jim forster wrote:Unfortunately going away with wet wood in a sealed up house for 2.5months created a great environment for mold to grow. I have quite a lot of work to do before I can move back in.
So far I am thinking I need to re-peal all the posts and beams and sand any mold off in hard to reach crevices. Ill make sure to wear some sort of face mask when doing this. Then I need to get my stove roaring for a week or two to get it real dry inside.
Lastly id like to apply something to kill the mold. Im not sure what would be the most permie treatment. I know many mold treatments for log cabins have fungicide, so definitely off limits. Bleach is frowned upon here but borax is okay in small quantities.
Hoping for input from other permies on a really natural method, thanks.
Brian Karlsen wrote:Hi first post here I like what you are doing with the place. Any pics on the waterproofing where the structure is in contact with the soil im intrsted in building into a hillside i just cant get past the feeling im going to end up with damp isues.
As far as the mould ive heard good thi gs about alcohole and borax it soaks into the wood and displaces the moisture then drise faster leaving behind borax in the wood preventing future rot and mould a trick i learned from an old wooden boat builder
Brian Karlsen wrote: Any pics on the waterproofing where the structure is in contact with the soil i'm interested in building into a hillside i just cant get past the feeling im going to end up with damp issues.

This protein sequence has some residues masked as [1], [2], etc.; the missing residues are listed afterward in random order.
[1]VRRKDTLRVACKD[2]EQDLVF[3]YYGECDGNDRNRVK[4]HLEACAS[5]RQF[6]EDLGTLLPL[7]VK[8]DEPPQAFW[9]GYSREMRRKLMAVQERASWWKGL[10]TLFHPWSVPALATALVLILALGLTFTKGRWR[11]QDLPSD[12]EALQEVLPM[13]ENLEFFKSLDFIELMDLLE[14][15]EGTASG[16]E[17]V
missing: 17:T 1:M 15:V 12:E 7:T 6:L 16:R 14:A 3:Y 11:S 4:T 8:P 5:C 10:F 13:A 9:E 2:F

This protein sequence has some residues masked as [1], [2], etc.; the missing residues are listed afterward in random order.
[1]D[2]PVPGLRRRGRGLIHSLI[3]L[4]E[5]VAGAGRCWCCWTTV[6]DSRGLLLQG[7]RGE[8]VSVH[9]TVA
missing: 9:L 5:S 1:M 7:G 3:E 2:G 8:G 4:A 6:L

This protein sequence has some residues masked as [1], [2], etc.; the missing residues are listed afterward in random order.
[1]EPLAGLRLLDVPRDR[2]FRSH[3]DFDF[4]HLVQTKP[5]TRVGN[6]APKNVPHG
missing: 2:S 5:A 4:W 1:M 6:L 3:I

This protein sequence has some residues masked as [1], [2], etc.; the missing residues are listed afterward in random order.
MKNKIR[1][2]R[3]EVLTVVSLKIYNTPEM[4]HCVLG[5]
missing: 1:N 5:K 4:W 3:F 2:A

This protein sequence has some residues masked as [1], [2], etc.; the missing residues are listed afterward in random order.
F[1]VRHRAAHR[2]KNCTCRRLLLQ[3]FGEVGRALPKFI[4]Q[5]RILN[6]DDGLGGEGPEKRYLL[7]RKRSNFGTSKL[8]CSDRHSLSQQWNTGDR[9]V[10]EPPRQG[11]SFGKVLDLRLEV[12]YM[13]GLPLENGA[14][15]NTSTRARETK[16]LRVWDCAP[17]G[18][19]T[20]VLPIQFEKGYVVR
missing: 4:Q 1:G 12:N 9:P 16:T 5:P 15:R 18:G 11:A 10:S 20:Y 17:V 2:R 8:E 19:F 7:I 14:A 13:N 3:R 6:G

jim forster wrote:. I am not sure how to apply the baking soda, should I just wipe it on dry?
How to Get Rid of Mold with Baking Soda
Baking Soda is a convenient solution to mold problems. It is inexpensive, helps prevent future mold growth, and deodorizes.
Baking Soda -Detergent Solution: 1/2 cup baking soda, 1 cup water, 1 Tbsp mild liquid detergent
Baking soda-Water Solution: ¼ to ½ Tbsp of baking soda to a spray bottle of water
Any surface, but use sparingly on pourous surfaces if it can’t dry out completely. Works best on non-pourous surfaces like tile and vinyl.
Spray area thoroughly and wipe with rag or scrub with appropriate semi-abrasive tool. Wipe away. Spray lightly again with the baking soda-water solution,and let dry thoroughly, the solution will naturally discourage new mold growth.
This is a low-risk substance. No strong fumes or odors, non-toxic, and safe for the environment.
How it works
Baking soda has a ph of about 8, which is too high for mold to thrive. The high ph not only kills mold, but discourages new mold from coming back.
No toxic fumes, environmentally safe, deodorizes, inexpensive.
Not as strong as bleach, commercial products, or even some other natural cleaners.
After application, heavy moisture can damage milk-based paint and lead to mold growth, and so it is unsuitable for the kitchen or bathroom; it is best on raw, clean wood, where it gives a soft, old-world look
Milk paint can be used in bathrooms. You should know that although it feels dry to the touch really fast, that it doesn't cure fully for a couple of weeks. With that in mind, you should not be introducing water vapor into the bathroom for a couple of weeks for best results. I would suggest lime casein (lime milk paint) over borax casein as it is much stronger. the Olde Fashioned Milk Paint Company sells it in powder with the lime and pigment already added